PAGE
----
Dividend Increase | Pepsico (PEP)

Dividend | Dividend Growth | Financial Independence | Freedom | Passive Income
Getting a pay raise while sitting on the couch?  Sign me up!  Thanks Pepsico for the dividend increase!
There's an old Chinese proverb that says "the best time to plant a tree was 20 years ago, the next best time is now".  The reason for this is that it takes time for a tree to grow and prosper and for you to start reaping its benefits.  Dividend growth investing is much the same way.  It takes consistent saving and investing as well as time and patience to let the power of dividend growth take hold.

That's why one of my favorite things is when one of the companies I own decides to pay out more in dividends.  You mean I get a pay raise just for owning a small piece of a company?  Not going and doing R&D for new products or technology.  Not selling any products.  Not managing any employees or inventory.  Not making sales calls.  All I had to do was have the foresight to invest some of my savings in excellent companies.  

On February 13th Pepsico announced their 4Q earnings and their intention to increase the dividend to an annual rate of $4.09.  The dividend was increased from $0.955 up to $1.0225.  That's an excellent 7.1% increase.  Pepsico is a Dividend Champion with 48 consecutive years of dividend increases. Shares currently yield 2.78% based on the new annualized payout.

Since I own 67.364 shares of Pepsi in my FI Portfolio, this raise increased my forward 12-month dividends by $18.19.  This is the 7th dividend increase I've received from Pepsi since initiating a position in December 2013.  The total organic dividend growth over that time comes to 80.2%.

A full screen version of this chart can be found here.

Pepsico's dividend history is one of the richest out there and nearly half a century of raises certainly doesn't disappoint.

Of the 48 1-year periods during Pepsi's dividend growth streak, year over year raises have ranged from 2.5% to 52.1% with an average of 12.9% and a median of 11.3%.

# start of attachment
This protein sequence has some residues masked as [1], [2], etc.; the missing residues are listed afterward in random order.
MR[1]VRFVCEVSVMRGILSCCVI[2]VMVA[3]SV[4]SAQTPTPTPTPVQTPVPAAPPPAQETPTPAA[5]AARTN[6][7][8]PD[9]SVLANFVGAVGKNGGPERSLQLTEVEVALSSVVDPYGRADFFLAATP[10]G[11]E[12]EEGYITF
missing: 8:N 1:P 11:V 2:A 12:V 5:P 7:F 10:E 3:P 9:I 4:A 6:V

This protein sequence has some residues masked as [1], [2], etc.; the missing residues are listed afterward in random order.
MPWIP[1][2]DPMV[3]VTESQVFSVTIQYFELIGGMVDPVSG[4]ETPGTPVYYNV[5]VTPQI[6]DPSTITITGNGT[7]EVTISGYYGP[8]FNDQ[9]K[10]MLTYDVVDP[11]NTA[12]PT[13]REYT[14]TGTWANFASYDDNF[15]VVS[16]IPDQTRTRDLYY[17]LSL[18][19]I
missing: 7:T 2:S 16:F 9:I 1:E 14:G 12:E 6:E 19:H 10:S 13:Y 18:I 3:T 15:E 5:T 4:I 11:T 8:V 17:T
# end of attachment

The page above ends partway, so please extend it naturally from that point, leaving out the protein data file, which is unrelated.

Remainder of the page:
Of the 44 rolling 5-year periods, annualized dividend growth has ranged from 4.0% to 27.0% with an average of 12.2% and a median of 11.3%.

Of the 39 rolling 10-year periods, annualized dividend growth has ranged from 7.5% to 20.3% with an average of 11.8% and a median of 11.3%.

The 1-, 3- and 5-year rolling dividend growth rates since 1973 can be found in the following chart.  

A full screen version of this chart can be found here.

For dividend yield theory I consider the fair value range to be the forward dividend yield +/- 10% compared to the 5 year moving average, the under/over value area to be to between 10%-20% deviation from the average and significant over/under value are greater than a 20% deviation from the average.

A full screen version of this chart can be found here.

Pepsi's 5-year average forward dividend yield is 2.93% which corresponds to a share price of $140 based on the new annualized payout.  

I consider the fair value range based on dividend yield theory to be the 5-year moving average yield +/- 10%.  That gives a fair value range of $127 - $155 and suggests that shares of Pepsi are trading on the upper end of fair value at the moment.

Using a multiple analysis, shares of Pepsi seem on the expensive side as well.  Based on FY 2020's estimates of $5.93 EPS and FY 2021's estimate of $6.39, shares of Pepsi are trading at 24.8x and 23.0x, respectively.  Pepsi is also currently trading at a 18.5x EV/EBITDA multiple.

A quick estimate of the future returns that Pepsi will generate can be taken by adding the current dividend yield to the earnings growth rate and then adjusting for the likely change in multiple.  That gives a return estimate of 2.78% plus 3.85% or just 6.6% before accounting for valuation changes.